After analyzing the West Ham match followed by the multitude of loan activity as the transfer window deadline approached, that’s the first time I have allowed that question to enter my mind. Before looking at the West Ham match, I recall the Arsenal draw. Personally I thought it was a genius move to recall Lucas into the roster and kill off rumors of his departure to Serie A. With a gauntlet of away fixtures all autumn long, having a strong defensive midfielder like Lucas at your disposal gives you options in those challenging environments. His inclusion at the Emirates helped stabilize the midfield in the first half as Liverpool dominated play. When he lost his legs early in the second half and got subbed off, Arsenal took clear control of the match and could’ve won the match. I don’t have my coaching badges and I don’t see what is going on at Melwood, but I hardly think I was alone in thinking Rodgers would alter the starting XI before the West Ham match. While using Lucas in the roster to solidify the middle helps defensively, it comes at the expense of a more creative attack-minded player like Jordon Ibe or Danny Ings. What I thought to be a genius move at the Emirates would be considered an idiotic move at home against a mid-table team like West Ham.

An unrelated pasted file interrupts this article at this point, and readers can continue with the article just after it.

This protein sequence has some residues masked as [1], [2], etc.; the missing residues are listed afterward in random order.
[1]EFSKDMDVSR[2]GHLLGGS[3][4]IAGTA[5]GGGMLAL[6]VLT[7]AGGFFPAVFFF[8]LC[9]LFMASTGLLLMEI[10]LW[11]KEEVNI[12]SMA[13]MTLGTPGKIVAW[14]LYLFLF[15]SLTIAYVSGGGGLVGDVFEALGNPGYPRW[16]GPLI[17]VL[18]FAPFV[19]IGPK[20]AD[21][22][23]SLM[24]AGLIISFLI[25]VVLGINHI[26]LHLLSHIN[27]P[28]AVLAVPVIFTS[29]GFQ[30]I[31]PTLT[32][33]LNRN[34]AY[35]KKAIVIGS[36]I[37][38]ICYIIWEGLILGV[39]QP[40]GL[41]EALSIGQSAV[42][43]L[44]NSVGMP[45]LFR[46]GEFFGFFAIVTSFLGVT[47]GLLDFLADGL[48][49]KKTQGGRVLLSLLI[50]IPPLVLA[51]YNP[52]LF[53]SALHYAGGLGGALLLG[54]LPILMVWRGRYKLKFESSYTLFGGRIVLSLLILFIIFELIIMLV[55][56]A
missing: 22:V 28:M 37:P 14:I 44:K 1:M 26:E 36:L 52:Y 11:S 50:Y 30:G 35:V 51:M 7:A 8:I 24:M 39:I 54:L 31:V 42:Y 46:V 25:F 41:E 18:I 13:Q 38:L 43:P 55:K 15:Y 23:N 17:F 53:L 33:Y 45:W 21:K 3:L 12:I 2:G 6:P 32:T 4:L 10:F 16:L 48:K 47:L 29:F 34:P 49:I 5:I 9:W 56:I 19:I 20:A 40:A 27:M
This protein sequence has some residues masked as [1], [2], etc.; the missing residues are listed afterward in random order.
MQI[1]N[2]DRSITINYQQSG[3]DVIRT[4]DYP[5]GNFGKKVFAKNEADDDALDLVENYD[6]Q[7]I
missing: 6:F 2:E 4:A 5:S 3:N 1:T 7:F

For weeks people have been complaining about Dejan Lovren starting over Mamadou Sakho. While I would’ve started Sakho over Lovren from the start of the season, I understand the reasons why Lovren was the guy for these first four matches. As West Ham took the early lead, you’d be hard-pressed to convince me that Sakho would’ve prevented that first goal. Lovren clearly was at fault with that second goal, but you can’t really say that ANYONE in that defense played well in the first half. Everyone would’ve signed up for three clean sheets to start the season, so it’s understandable that Rodgers would want to maintain that continuity against West Ham. I’m sure he thought it made sense to keep the same starting lineup that played so well against Arsenal, and while I disagree with that premise I certainly don’t begrudge that decision. What bothers me more than anything else is going into the locker room down 2-0, at home against a mid-table team that is without some of its better players, and making ABSOLUTELY NO ADJUSTMENTS!!! Through 315 minutes of football, Liverpool put two goals on the board. The first goal was an incredible goal-of-the-month candidate from Coutinho, the second a goal that rightfully should’ve been disallowed. If ever there was a time to deploy a new tactic in an effort to stimulate the offense, it would be at half-time when you should have the squad’s full attention in a closed locker room for 15 minutes. Not only could you verbalize the plan to ensure there was no miscommunication with the players, but you would likely catch the opposing manager off-guard. Slaven Bilic is a smart manager, and his game plan clearly won the battle of tactics in the first half. There’s the old quote from Albert Einstein that the definition of insanity is doing the same thing over and over again and expecting different results. With only 45 minutes of football left to play needing three goals to win the match (the only acceptable result at home against West Ham), we saw insanity at its core. I ask you again, “Has Brendan Rodgers lost the plot?”